Thursday, January 27, 2005
Satellite TV Piracy Ruling Left Standing by State Supreme Court
By KENNETH OFGANG, Staff Writer/Appellate Courts
The California Supreme Court yesterday let stand a ruling by this district’s Court of Appeal dismissing a suit against DIRECTV by individuals who claim they were subjected to extortion when the company threatened to sue them for misappropriating its signals.
Justices, at their weekly conference in San Francisco, voted 6-0 not to review the Oct. 29 ruling in Blanchard v. DirecTV, Inc. (2004) 123 Cal.App.4th 903. The Court of Appeal’s Div. Three, in an opinion by Justice Richard Aldrich, said the trial judge was correct in tossing the suit under the anti-SLAPP statute.
Chief Justice Ronald M. George was absent from the conference and did not participate.
Aldrich agreed with DIRECTV that the plaintiffs, described by the company as “hackers” and “pirates” for using specialized equipment to receive satellite service without paying for it, were not acting in the public interest by suing the company under the unfair competition law.
DIRECTV’s campaign against piracy has included obtaining writs of seizure authorizing authorities to seize and impound products and business records from makers and distributors of equipment used to unscramble its transmissions.
The seizure of those records has enabled the company to identify thousands of individuals who have purchased the equipment, who in turn have been sent letters threatening them with lawsuits unless they turn in the devices and pay compensation to DIRECTV for having used them. The letters cited various cases in which DIRECTV said it prevailed against other users of the devices.
In their complaint, the plaintiffs in the Los Angeles Superior Court action claim that the letters constitute defamation, violation of the civil right to be free from personal insult and defamation under Civil Code Sec. 52.1, and extortion and duress.
In its anti-SLAPP motion, DIRECTV argued that the suit infringed upon its constitutional right to petition for redress of grievances, and also asserted that it would probably prevail on the merits, since the letters’ contents were protected by the litigation privilege as set forth in Civil Code Sec. 47(b).
The plaintiffs responded that the suit was meritorious. They argued that not all of the devices were illegal, the records seized did not establish that the devices were being used illegally, that many of the letters were sent after the statute of limitations had run, and that DIRECTV had yet to prevail, other than by default judgment, in any of the lawsuits referenced in its letters.
Los Angeles Superior Court Judge Charles McCoy granted the anti-SLAPP motion, saying the company had a constitutional right to send the letters. The judge agreed with DIRECTV that the letters were absolutely privileged, finding that they were sent in good faith contemplation of litigation and noting that the company had, in fact, filed more than 600 lawsuits.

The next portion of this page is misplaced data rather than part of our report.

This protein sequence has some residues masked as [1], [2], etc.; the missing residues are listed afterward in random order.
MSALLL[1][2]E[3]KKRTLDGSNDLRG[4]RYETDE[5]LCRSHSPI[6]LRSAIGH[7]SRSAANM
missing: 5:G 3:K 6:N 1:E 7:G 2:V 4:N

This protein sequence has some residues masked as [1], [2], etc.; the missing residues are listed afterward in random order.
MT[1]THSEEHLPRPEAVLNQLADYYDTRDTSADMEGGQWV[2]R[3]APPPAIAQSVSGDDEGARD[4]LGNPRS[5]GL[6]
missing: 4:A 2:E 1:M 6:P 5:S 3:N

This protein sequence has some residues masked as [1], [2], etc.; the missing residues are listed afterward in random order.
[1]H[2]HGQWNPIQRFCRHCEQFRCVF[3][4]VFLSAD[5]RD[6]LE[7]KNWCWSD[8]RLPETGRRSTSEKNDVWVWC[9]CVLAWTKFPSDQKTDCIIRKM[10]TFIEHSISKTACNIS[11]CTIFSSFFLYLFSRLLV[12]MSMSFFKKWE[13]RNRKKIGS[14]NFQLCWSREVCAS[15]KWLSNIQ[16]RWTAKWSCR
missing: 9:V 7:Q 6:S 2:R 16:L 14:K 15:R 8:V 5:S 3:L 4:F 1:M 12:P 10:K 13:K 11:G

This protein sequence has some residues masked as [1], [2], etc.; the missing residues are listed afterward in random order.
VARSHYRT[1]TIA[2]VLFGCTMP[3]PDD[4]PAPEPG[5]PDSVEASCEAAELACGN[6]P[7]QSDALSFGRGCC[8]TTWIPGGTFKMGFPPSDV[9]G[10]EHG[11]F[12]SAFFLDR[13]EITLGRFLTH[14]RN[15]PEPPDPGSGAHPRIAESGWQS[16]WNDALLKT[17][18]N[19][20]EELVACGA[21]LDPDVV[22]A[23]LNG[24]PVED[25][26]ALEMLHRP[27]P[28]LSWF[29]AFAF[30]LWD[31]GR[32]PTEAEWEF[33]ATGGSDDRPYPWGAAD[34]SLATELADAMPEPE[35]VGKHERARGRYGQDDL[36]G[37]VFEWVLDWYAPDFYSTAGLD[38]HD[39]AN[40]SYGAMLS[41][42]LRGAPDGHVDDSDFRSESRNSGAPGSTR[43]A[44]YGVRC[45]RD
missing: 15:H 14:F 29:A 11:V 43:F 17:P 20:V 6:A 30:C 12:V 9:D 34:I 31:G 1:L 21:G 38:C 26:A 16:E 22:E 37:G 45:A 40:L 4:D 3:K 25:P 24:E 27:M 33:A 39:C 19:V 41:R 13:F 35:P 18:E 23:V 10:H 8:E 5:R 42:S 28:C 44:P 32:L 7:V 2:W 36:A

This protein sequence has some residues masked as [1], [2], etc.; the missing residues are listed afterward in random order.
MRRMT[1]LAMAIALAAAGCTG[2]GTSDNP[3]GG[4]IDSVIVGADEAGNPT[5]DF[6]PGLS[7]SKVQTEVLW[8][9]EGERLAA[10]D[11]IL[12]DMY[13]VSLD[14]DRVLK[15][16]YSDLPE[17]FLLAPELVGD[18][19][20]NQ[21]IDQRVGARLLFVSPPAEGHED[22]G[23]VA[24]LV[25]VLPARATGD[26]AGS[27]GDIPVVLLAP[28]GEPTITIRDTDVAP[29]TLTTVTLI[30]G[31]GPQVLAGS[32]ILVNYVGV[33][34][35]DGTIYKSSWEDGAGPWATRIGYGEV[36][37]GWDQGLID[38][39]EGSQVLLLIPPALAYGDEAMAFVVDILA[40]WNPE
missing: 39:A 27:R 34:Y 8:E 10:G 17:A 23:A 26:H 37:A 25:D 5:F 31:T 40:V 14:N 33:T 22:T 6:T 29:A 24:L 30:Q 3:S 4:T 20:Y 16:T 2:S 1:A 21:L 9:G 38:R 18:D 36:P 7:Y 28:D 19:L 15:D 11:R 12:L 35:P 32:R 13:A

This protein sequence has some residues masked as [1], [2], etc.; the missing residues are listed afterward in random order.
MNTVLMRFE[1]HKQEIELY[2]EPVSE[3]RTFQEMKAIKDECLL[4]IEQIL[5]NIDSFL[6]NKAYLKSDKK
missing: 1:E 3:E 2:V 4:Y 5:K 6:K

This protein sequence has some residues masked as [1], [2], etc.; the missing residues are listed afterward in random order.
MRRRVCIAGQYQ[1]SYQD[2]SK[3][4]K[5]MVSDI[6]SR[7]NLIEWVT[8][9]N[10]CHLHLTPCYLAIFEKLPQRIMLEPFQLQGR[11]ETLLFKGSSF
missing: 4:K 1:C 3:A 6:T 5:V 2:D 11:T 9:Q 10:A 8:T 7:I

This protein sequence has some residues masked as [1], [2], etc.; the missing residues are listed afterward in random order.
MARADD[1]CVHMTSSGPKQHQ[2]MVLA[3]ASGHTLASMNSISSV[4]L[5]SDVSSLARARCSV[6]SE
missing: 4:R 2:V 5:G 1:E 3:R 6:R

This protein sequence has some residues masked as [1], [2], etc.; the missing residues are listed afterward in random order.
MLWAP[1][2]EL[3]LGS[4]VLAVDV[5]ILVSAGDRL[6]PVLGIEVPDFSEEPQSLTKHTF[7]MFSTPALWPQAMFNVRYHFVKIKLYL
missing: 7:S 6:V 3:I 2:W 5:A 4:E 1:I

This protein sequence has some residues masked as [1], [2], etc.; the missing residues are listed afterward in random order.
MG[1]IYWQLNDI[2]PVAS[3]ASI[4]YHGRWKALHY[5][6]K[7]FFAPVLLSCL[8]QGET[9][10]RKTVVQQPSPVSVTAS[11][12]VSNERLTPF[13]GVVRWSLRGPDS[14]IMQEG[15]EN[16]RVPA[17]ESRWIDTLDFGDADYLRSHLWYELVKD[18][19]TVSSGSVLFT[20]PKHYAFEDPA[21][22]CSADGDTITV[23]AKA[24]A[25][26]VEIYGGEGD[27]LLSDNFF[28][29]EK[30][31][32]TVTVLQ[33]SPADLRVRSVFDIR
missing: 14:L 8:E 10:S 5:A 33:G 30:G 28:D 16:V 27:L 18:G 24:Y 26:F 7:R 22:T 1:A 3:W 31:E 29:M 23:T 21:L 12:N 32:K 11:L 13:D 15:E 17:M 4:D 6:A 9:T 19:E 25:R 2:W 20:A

DIRECTV also was awarded more than $97,000 in attorney fees, an award the Court of Appeal said was not excessive.
On appeal, the plaintiffs argued that the amendment to the anti-SLAPP law enacted last year, prohibiting application of the statute to public interest lawsuits, applied. DIRECTV argued that even if this was a public-interest suit, the amendment could not be applied to a case that was already pending when it took effect.
In a footnote, Aldrich noted that the latter argument has been rejected in several Court of Appeal decisions, so that “it is now settled” that the amendment is applied retroactively.
But in this case, Aldrich wrote, a ruling in favor of the plaintiffs would not “enforce an important right affect the public interest,” nor could the plaintiffs show that “[p]rivate enforcement is necessary and places a disproportionate financial burden on the plaintiff in relation to the plaintiff’s stake in the matter,” both of which must be established under the terms of the statute.
“Because this lawsuit is not designed to confer a benefit upon anyone other than plaintiffs, it is only motivated by personal gain,” Aldrich wrote.
“We are unconvinced by plaintiffs’ portrayal of themselves as the public-interest David against the corporate Goliath,” the justice added.
Aldrich went on to agree with the trial judge that DIRECTV would probably prevail on the merits of the suit and had thus satisfied the requirements of the anti-SLAPP law.
In other action at yesterday’s conference, the justices denied a rehearing request by Danny Ray Horning, whose death sentence for the murder of Sammy McCullough, a marijuana dealer and fish farmer who lived in a geodesic dome house in a rural area of Stockton was unanimously affirmed Dec. 16.
Horning’s counsel had argued that a delay of more than two years in seeking extradition while Horning was incarcerated in Arizona on other charges violated his right to a speedy trial, but the court held that the delay was not excessive, especially since it was caused in part by Horning’s escape from Arizona custody and Horning—who drew a life sentence in the neighboring state—could not show prejudice.
The high court also let stand an unpublished ruling of this district’s Div. Eight, which agreed with the trial court that the City of Los Angeles could not be held responsible for alleged exposure to toxic emissions from the city’s Sheldon-Arleta Landfill in Sun Valley.
The family of Gerald Cord, who coached for many years at Francis Polytechnic High School, claimed that Cord’s death from cancer in 2000, after a career of more than 30 years at the school, was a result the emissions. But the Court of Appeal held that there was insufficient evidence of causation to create a triable issue, and upheld Los Angeles Superior Court Judge Edward Simpson’s grant of summary judgment.
Copyright 2005, Metropolitan News Company